PSL partners with SAPS to eradicate crime, violence at stadiums

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PSL partners with SAPS to eradicate crime, violence at stadiums

Chairperson of the PSL, Dr Irvin Khoza, says that they are fully committed to making the partnership work with the SAPS to create a safer environment for football fans in stadiums.

FILE: A screengrab of a security guard being attacked by Kaizer Chiefs fans following their defeat to Free State Stars in a Nedbank Cup match at the Moses Mabhida Stadium on 21 April 2018.

JOHANNESBURG – The Premier Soccer League (PSL) on Thursday announced a new partnership with the South African Police Service to eradicate crime and violence in communities and football stadiums.

The announcement comes on the back of numerous violent occurrences at football stadiums in the country, most notably the Moses Mabhida Stadium in Durban in April in the Nedbank Cup semifinal between Kaizer Chiefs and Free State Starts.

Both parties will launch initiatives around the country targeting the youth to participate in crime prevention activities in an effort to ease the violence in South African communities and stadiums.

Chairperson of the PSL, Dr Irvin Khoza, says that they are fully committed to making the partnership work with the SAPS to create a safer environment for football fans in stadiums.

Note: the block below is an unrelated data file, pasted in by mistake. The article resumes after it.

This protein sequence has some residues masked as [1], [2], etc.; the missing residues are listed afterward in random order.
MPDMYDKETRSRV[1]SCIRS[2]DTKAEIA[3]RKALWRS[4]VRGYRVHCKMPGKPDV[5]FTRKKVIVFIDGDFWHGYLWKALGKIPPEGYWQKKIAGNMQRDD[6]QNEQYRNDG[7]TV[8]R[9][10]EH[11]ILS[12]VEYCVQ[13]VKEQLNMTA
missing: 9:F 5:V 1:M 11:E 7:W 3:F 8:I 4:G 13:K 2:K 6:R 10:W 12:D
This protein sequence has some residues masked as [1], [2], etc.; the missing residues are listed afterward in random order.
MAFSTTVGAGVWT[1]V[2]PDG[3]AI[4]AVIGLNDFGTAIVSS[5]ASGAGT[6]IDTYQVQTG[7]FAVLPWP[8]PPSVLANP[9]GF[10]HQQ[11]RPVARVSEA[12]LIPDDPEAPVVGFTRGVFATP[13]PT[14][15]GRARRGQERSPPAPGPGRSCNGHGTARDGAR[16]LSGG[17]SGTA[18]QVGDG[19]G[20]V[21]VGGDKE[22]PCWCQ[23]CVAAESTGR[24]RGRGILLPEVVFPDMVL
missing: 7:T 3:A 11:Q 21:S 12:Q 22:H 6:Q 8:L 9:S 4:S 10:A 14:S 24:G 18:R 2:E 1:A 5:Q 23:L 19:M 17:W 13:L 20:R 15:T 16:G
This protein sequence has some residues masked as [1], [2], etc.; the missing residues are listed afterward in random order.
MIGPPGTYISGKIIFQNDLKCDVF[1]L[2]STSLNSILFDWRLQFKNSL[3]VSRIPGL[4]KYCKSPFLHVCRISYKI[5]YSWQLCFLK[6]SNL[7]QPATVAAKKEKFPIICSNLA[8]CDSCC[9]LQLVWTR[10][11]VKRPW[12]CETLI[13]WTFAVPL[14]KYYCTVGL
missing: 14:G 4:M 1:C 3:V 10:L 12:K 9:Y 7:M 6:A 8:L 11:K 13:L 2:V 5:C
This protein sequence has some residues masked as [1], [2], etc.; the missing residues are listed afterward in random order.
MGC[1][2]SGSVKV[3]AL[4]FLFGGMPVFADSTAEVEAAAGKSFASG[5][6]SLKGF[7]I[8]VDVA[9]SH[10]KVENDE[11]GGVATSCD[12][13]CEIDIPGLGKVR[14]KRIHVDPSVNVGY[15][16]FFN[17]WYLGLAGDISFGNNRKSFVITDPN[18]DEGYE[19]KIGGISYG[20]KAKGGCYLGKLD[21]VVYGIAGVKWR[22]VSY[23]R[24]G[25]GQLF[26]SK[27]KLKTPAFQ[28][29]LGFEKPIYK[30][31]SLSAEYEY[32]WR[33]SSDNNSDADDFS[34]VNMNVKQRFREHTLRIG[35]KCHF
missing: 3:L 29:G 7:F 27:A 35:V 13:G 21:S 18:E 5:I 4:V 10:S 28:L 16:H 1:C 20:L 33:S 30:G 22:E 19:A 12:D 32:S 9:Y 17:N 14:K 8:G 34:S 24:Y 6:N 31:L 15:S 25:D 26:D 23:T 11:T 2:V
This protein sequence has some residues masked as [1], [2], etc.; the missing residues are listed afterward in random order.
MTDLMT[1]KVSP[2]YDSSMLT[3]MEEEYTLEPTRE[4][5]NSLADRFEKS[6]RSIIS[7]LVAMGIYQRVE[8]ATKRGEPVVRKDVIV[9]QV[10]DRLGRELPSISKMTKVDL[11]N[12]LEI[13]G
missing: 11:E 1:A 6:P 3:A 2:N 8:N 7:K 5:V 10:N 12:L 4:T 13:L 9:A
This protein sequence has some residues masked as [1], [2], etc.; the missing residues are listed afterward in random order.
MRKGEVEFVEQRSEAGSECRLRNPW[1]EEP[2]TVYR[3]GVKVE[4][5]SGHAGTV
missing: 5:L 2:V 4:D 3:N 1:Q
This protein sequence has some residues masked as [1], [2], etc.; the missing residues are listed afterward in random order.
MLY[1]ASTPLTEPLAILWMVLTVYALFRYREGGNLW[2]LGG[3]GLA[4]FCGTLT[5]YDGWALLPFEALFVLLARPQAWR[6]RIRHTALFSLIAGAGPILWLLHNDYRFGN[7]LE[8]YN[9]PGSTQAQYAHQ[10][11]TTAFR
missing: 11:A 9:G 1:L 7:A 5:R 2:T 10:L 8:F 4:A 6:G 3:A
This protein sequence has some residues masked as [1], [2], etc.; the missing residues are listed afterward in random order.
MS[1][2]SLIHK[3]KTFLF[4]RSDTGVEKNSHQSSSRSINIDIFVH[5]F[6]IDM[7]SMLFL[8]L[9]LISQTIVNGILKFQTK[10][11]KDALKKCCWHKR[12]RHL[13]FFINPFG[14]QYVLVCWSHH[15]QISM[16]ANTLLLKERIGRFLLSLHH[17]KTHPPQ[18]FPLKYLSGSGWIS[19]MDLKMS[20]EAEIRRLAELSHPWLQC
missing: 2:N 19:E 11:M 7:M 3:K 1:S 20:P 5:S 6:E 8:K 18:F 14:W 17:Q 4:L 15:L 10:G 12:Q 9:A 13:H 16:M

“This is an important partnership because it is important for football fans to enjoy the match without feeling threatened,” said Dr Khoza.

Also in attendance at the briefing was Police Minister Bheki Cele, who said that they are working on different methods to assist the PSL to make sure that fans are safe at stadiums.

“We aren’t comfortable with deploying more police personnel at stadiums because we do not want to overpopulate the stadiums. We want the fans to feel safe without overpopulating the stadiums with police presence.”

“We need to have a profile of all the people that cause trouble at stadiums so that we can monitor it.”

Cele also says that the consumption of alcohol and drugs at stadiums is a massive challenge for them but they are committed to regulate that as much as possible.

“In the Western Cape there is a machine that detects the level of dagga one has smoked so we will role that out so that we can monitor the consumption of drugs and alcohol at football stadiums.”

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